On November 25, 2013, the jury in TQP Development, LLC v. 1-800-Flowers.com, et al., U.S.D.C., E.D. Tex., No. 2:11-cv-00248-JRG-RSP, returned a $2.3 million verdict for plaintiff TQP Development, LLC (“TQP”) against Newegg, Inc. (“Newegg”) in TQP’s suit for infringement of United States Patent No. 5,412,730 (the “’730 Patent”). TQP had claimed $5.1 million in damages.
In a unanimous opinion authored by Judge Posner, the Seventh Circuit recently upheld the district judge’s granting of plaintiff Kraft Foods Group Brands LLC’s motion to preliminarily enjoin defendant Cracker Barrel Old Country Store, Inc.’s sale of food products to grocery stores under the CRACKER BARREL trademark. The opinion is worth examining given the commercial prominence of the litigants and the always interesting insights of Judge Posner. Additionally, at the conclusion of this short article, I will posit an alternative theory of reverse consumer confusion potentially applicable to the facts of this dispute.
On October 1, 2013, the United States Supreme Court agreed to review the “exceptional” case standard for awarding attorneys’ fees in two separate patent-infringement cases. Both cases relate to patentees who are non-practicing entities. The outcome of these cases could potentially deter patent cases brought by non-practicing entities, as prevailing defendants may have an easier time obtaining attorneys’ fees.
Today, the Federal Circuit upheld the District Court’s inequitable conduct verdict based on the submission of false affidavits to the United States Patent & Trademark Office (“PTO”). Intellect Wireless, Inc. v. HTC Corp., 2012-1658. In its precedential opinion, the Federal Circuit (Moore*, Prost, & O’Malley) handed down its first decision that affirmed a finding of materiality under the exception to the “but for” standard created in its pioneering opinion in Therasense, Inc. v. Becton, Dickinson & Co., 649 F.3d 1276 (Fed. Cir. 2011) (en banc). The Federal Circuit also stated that the submission of a false declaration to the PTO alone can be enough to show intent to deceive under the “single most reasonable inference” standard. Further, thirty years after it decided Rohm & Haas Co. v. Crystal Chem. Co., 722 F.2d 1556 (Fed. Cir. 1983), the Federal Circuit affirmed that it remains the framework for curing inequitable conduct before the PTO.
The Supreme Court today handed down a far reaching decision throwing out an attempt by Congress to deny the benefits conferred by federal law on same sex couples legally married under state law holding that the Defense of Marriage Act (“DOMA”), as so applied, constituted a deprivation of the equal liberty of persons protected by the Fifth Amendment. In so doing, and perhaps without realizing it, the Supreme Court was also writing an important copyright case.
On June 17, 2013, the United States Supreme Court announced a rule that blurs the lines between antitrust and patent law in the context of Hatch-Waxman litigation. In FTC v. Actavis, 570 U.S. 756 (2013), the Federal Trade Commission (“FTC”) prevailed when the Supreme Court held in a 5-to-3 decision  that reverse payment settlements in Hatch-Waxman cases are subject to antitrust scrutiny, resolving a circuit split and impassioned debate among antitrust lawyers. This is only the second antitrust case in 20 years where the enforcers have prevailed. The Court, however, rejected the FTC’s position that reverse-payment settlements were presumptively illegal, ruling that they are subject to scrutiny under the rule of reason.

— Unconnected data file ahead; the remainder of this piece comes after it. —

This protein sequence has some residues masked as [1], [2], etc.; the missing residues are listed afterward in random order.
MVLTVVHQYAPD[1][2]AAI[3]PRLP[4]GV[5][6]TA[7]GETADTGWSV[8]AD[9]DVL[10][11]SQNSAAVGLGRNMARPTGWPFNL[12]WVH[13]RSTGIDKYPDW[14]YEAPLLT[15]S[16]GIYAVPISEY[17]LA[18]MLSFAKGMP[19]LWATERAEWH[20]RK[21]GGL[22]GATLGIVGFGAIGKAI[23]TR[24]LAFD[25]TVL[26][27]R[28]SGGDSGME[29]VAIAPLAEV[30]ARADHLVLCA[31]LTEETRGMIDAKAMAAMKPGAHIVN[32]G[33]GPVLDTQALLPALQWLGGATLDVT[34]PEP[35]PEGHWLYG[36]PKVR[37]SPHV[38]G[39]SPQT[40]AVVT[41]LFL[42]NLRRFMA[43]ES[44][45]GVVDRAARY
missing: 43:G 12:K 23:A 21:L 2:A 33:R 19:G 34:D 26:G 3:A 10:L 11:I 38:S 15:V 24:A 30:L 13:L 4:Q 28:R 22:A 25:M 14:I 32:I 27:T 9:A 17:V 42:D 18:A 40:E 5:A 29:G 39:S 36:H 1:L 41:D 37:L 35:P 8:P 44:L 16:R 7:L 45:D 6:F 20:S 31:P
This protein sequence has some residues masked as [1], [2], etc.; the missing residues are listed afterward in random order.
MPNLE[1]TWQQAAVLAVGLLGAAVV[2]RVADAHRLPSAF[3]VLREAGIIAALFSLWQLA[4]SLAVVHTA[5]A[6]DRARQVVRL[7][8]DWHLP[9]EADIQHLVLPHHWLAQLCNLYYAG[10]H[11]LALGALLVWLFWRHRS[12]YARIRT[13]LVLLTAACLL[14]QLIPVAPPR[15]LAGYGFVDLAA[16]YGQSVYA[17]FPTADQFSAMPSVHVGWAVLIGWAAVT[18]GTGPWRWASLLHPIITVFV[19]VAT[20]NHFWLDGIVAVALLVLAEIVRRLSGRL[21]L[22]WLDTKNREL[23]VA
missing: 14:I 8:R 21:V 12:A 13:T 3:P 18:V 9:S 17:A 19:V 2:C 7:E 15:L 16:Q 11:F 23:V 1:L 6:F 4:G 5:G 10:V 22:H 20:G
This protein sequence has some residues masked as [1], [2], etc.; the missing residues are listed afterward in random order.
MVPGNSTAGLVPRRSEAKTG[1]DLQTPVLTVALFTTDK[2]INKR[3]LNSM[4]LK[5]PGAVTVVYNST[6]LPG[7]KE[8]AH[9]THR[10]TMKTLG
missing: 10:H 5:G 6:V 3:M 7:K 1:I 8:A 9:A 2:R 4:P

The Honorable Judge James L. Robart recently took on the challenging task of determining a reasonable and non-discriminatory (“RAND”) royalty rate for Motorola’s standards-essential patents (“SEP”). Microsoft Corp. v. Motorola, Inc., 2013 U.S. Dist. LEXIS 60233, No. C10-11823 (W.D. Wash. Apr. 25, 2013). This decision comes after a two-year patent war between Microsoft and Motorola. In November 2010, Microsoft filed a breach of contract suit, alleging Motorola breached its obligation to license its SEP at a RAND rate.
On April 1, 2013, the U.S. Patent and Trademark Office (USPTO) published interim final rules revising several patent term adjustment (PTA) provisions in view of the AIA Technical Corrections Act of January 14, 2013. 78 Fed. Reg. 19416. The USPTO’s interim final rules became effective on April 1, 2013, and apply to any patent granted on or after January 14, 2013. Applications pending as of January 14, 2013 are therefore subject to the new rules.
A little used and often overlooked provision of the California Code of Civil Procedure recently played an important role in three recent cases brought by AF Holdings LLC, a foreign entity formed under the laws of the Federation of Saint Kitts and Nevis, against California residents for allegedly dealing with copyright infringing content through use of BitTorrent software. These decisions, copies appended, are:
AF Holdings LLC v. Trinh, United Stated District Court for the Northern District of California, 2012 U.S. Dist. Lexis 161394 (November 9, 2012) (“AF Holdings I”).
AF Holdings LLC v. Navasca, United Stated District Court for the Northern District of California, No. C-12-2396 EMC (February 5, 2013) (“AF Holdings II”).
AF Holdings LLC v. Magsumbol, United Stated District Court for the Northern District of California, No. 12-4221 SC (March 18, 2013) (“AF Holdings III”).
Blehm v. Jacobs, 10th Cir., No. 11-1479, December 27, 2012
Some appellate decisions are worth examining because they plow new ground. Others serve to explain the ground that was plowed. This decision – dealing with substantial similarity (or lack thereof) between two sets of stick figures – is among the latter.